Given the lack of societal norms and laws regarding tracking brain activity in general, for now companies are simply creating their own rules about fatigue monitoring. Some use SmartCap and similar technologies to optimize employees’ working conditions; others are likely to use the technologies punitively, because that’s typically how employers approach workplace surveillance. A recent study of companies that track how their employees use their computers found that 26% of employers had ﬁred workers for misusing the internet, and 25% had ﬁred them for misusing email. It’s not hard to imagine what might happen when ﬁrms are able to regularly monitor not just employees’ computers but also their brains.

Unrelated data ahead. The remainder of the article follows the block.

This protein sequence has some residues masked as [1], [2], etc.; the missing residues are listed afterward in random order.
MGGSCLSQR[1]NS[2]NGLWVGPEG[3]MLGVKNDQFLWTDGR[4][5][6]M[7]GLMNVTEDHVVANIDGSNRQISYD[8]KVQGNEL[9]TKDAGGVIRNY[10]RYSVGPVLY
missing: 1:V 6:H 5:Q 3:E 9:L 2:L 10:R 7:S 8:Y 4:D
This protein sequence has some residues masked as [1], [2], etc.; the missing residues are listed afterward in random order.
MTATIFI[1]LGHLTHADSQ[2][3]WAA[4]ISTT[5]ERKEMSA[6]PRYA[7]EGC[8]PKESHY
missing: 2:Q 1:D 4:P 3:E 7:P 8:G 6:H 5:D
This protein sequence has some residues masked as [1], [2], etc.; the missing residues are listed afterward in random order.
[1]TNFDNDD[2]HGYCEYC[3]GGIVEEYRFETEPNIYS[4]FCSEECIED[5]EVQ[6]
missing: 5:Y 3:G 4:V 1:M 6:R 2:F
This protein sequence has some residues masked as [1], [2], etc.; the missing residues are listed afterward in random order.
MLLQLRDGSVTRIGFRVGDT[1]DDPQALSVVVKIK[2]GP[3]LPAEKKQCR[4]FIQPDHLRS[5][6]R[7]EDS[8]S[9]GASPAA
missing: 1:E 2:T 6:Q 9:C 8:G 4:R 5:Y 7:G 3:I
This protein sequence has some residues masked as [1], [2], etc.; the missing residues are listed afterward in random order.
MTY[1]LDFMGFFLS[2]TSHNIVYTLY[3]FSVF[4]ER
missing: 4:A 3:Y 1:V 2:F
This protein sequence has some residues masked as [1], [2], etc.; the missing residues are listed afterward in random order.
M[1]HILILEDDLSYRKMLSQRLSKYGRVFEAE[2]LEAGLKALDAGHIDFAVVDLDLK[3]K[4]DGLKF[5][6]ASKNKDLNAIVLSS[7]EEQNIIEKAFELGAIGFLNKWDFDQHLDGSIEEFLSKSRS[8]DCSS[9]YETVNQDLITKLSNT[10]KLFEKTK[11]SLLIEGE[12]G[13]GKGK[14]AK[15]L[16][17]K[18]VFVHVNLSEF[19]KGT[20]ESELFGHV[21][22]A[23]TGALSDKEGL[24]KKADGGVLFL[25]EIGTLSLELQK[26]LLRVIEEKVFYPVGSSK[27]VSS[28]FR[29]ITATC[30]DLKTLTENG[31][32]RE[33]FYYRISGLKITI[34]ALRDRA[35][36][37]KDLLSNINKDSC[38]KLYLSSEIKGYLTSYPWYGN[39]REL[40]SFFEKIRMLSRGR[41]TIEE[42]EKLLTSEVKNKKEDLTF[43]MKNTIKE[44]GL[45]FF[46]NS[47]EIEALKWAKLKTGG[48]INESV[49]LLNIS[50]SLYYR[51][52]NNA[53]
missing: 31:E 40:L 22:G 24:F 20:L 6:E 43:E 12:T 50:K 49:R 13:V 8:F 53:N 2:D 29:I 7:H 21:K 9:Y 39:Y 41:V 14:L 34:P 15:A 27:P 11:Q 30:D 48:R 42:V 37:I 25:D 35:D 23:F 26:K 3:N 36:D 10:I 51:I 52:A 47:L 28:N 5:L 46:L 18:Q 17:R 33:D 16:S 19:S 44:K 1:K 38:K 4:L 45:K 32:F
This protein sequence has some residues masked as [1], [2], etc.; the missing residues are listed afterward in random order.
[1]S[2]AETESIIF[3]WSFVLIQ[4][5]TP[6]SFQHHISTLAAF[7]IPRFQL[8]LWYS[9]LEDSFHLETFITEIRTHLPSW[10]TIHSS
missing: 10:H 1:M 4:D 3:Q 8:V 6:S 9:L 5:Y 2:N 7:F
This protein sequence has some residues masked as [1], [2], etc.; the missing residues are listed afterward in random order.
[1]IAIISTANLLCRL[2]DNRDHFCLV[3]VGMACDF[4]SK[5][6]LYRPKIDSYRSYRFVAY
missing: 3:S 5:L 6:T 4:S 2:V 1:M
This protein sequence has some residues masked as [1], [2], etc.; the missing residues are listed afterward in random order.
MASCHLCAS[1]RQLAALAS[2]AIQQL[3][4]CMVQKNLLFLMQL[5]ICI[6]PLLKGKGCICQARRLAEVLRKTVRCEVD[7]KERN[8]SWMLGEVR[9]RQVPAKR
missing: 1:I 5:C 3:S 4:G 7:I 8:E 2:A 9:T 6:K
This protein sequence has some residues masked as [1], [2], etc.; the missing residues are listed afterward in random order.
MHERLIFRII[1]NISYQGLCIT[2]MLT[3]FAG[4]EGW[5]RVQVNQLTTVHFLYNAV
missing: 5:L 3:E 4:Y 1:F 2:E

Monitoring attention and focus
Many of us lack the ability to focus for long stretches at a time. But Olivier Oullier, a former president of the bioinformatic company Emotiv, believes that neurotechnology can help.
A few years ago, at the Fortune Global Tech Forum, Oullier unveiled the MN8, Emotiv’s enterprise solution for attention management. The MN8 looks like a set of standard earbuds (and can in fact be used to listen to music or participate in conference calls). But with just two electrodes, one in each ear, the device allows employers to monitor employees’ stress and attention levels in real time.
Emotiv teamed up with the German software company SAP to create Focus UX, a system that monitors employees’ brain states and in real time shares personalized feedback with them and their managers. SAP predicts that this will create a more responsive workplace environment in which employees focus on what they are best “able to handle at that moment.”